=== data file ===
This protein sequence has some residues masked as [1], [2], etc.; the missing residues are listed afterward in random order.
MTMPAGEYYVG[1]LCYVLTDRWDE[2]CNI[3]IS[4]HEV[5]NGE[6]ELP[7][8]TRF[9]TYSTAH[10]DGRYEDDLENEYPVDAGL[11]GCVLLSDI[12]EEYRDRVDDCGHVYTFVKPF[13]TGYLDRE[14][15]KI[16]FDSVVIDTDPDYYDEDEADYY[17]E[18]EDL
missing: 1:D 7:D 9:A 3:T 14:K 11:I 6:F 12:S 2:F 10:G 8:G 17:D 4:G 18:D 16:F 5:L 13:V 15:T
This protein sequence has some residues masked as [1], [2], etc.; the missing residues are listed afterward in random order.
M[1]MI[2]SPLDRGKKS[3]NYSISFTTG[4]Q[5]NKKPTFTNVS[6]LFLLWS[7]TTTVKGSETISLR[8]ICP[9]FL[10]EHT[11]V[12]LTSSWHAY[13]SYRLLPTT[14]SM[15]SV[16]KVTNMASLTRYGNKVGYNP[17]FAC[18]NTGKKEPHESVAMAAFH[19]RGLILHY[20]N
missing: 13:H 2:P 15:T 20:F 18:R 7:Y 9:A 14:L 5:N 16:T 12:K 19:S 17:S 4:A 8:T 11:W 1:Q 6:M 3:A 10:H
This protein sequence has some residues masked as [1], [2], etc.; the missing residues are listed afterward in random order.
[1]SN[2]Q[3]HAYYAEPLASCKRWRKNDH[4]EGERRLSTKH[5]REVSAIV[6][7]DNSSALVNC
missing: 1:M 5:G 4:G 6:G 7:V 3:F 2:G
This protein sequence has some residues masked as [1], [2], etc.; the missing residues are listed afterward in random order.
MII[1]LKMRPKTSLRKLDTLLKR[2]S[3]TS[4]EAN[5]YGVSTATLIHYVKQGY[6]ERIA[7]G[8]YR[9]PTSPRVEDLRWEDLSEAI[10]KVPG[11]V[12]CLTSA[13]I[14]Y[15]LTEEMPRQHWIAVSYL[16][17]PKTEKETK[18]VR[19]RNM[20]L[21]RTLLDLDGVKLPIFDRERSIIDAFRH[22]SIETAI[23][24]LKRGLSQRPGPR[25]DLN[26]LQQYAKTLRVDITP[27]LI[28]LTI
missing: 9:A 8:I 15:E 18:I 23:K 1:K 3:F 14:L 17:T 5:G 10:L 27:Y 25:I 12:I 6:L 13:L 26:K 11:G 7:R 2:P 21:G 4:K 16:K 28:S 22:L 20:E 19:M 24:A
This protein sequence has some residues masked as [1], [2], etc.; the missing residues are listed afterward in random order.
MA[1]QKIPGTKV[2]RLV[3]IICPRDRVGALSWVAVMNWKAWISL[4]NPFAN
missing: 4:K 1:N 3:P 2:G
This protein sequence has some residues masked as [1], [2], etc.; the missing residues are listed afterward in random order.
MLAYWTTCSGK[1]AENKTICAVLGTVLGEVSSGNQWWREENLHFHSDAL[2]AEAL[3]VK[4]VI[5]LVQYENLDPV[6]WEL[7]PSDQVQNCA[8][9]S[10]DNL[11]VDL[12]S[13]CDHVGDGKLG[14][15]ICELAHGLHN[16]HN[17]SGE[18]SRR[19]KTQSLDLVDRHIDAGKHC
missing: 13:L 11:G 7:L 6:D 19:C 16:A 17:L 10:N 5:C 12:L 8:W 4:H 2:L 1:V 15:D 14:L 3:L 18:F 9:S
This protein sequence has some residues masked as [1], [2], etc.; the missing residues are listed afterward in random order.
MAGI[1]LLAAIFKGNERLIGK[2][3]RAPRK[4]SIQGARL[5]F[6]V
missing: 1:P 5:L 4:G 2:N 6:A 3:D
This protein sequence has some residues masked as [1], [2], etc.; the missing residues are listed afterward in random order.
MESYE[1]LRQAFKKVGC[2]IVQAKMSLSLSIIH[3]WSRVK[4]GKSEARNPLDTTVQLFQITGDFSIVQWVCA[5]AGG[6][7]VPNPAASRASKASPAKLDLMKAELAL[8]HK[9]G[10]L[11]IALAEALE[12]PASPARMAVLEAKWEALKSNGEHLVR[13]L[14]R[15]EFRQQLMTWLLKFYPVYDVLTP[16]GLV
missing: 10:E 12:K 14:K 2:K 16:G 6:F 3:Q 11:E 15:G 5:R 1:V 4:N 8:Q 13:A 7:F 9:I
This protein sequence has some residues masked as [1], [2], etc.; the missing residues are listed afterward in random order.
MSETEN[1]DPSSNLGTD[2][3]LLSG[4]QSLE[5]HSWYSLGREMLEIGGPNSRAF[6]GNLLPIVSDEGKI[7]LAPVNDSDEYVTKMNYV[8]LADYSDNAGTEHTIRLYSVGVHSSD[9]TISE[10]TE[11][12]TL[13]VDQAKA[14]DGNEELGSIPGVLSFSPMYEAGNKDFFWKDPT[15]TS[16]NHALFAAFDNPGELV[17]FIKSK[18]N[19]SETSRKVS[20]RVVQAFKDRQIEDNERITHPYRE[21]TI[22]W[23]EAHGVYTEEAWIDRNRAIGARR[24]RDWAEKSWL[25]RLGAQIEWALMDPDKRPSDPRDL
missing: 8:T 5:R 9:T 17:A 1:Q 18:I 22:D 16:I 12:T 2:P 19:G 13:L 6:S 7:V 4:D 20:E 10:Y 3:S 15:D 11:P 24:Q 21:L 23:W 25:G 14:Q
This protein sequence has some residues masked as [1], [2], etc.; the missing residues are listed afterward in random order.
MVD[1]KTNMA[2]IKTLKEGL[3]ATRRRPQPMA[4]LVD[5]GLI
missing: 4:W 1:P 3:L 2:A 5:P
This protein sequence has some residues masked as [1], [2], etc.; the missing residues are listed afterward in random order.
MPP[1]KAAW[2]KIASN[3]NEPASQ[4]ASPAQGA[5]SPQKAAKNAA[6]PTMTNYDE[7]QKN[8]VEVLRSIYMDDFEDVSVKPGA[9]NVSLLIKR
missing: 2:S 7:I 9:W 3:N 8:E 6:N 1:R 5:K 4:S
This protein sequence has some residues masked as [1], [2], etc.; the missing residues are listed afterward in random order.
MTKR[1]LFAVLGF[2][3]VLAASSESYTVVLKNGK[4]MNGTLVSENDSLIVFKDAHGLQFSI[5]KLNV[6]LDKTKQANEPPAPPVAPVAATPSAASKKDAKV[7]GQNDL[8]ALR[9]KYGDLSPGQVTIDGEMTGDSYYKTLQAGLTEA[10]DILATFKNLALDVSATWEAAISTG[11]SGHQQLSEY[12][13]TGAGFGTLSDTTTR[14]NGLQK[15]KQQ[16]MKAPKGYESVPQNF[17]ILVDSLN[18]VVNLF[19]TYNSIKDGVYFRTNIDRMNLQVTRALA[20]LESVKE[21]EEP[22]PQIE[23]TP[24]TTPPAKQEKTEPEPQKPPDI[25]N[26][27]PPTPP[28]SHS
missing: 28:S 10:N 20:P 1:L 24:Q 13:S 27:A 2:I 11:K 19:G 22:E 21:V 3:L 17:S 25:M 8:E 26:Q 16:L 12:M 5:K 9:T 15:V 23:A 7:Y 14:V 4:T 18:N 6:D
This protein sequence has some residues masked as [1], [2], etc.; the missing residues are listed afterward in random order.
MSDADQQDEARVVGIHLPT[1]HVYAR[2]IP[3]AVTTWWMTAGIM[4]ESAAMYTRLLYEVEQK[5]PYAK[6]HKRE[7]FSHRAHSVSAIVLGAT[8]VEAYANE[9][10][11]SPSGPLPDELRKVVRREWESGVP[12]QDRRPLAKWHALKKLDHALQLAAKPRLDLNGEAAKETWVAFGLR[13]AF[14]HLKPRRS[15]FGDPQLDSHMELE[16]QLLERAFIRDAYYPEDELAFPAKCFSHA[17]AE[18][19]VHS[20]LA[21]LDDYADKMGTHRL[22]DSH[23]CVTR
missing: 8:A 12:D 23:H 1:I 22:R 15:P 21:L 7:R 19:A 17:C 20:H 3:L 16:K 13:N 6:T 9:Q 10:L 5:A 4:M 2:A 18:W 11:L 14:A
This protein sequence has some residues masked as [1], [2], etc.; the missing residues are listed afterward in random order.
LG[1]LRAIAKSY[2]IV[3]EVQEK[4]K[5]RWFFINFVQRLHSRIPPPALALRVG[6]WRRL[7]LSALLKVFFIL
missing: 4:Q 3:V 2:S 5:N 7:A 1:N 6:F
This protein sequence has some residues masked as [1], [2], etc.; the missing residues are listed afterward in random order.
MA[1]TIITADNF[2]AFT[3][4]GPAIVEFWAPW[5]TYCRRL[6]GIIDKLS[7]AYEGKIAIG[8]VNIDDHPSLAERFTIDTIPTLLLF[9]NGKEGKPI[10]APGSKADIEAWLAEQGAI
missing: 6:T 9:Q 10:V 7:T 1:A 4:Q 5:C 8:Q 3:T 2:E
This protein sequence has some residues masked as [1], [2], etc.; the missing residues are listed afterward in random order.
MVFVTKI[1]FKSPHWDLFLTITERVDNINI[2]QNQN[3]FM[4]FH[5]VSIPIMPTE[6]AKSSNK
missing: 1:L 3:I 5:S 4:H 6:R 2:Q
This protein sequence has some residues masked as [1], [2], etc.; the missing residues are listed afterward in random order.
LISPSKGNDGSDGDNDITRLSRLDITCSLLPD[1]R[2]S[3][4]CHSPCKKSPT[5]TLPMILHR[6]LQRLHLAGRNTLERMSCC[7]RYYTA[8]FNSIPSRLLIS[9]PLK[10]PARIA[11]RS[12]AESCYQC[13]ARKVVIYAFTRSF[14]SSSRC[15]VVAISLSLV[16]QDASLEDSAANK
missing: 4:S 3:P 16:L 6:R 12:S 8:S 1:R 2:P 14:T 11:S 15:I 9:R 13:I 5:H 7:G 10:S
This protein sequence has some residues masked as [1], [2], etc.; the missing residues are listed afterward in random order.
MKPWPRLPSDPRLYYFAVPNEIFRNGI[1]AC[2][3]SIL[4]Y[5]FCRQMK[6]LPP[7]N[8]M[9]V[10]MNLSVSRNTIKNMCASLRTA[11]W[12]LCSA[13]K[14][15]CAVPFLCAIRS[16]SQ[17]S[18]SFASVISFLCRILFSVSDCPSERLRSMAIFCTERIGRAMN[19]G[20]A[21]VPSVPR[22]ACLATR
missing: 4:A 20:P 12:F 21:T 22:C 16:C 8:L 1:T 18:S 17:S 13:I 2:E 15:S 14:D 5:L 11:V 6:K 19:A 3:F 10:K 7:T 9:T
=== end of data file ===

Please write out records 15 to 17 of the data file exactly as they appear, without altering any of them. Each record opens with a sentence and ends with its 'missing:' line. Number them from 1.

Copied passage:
This protein sequence has some residues masked as [1], [2], etc.; the missing residues are listed afterward in random order.
MA[1]TIITADNF[2]AFT[3][4]GPAIVEFWAPW[5]TYCRRL[6]GIIDKLS[7]AYEGKIAIG[8]VNIDDHPSLAERFTIDTIPTLLLF[9]NGKEGKPI[10]APGSKADIEAWLAEQGAI
missing: 6:T 9:Q 10:V 7:T 1:A 4:Q 5:C 8:Q 3:T 2:E
This protein sequence has some residues masked as [1], [2], etc.; the missing residues are listed afterward in random order.
MVFVTKI[1]FKSPHWDLFLTITERVDNINI[2]QNQN[3]FM[4]FH[5]VSIPIMPTE[6]AKSSNK
missing: 1:L 3:I 5:S 4:H 6:R 2:Q
This protein sequence has some residues masked as [1], [2], etc.; the missing residues are listed afterward in random order.
LISPSKGNDGSDGDNDITRLSRLDITCSLLPD[1]R[2]S[3][4]CHSPCKKSPT[5]TLPMILHR[6]LQRLHLAGRNTLERMSCC[7]RYYTA[8]FNSIPSRLLIS[9]PLK[10]PARIA[11]RS[12]AESCYQC[13]ARKVVIYAFTRSF[14]SSSRC[15]VVAISLSLV[16]QDASLEDSAANK
missing: 4:S 3:P 16:L 6:R 12:S 8:S 1:R 2:P 14:T 11:S 15:I 9:R 13:I 5:H 7:G 10:S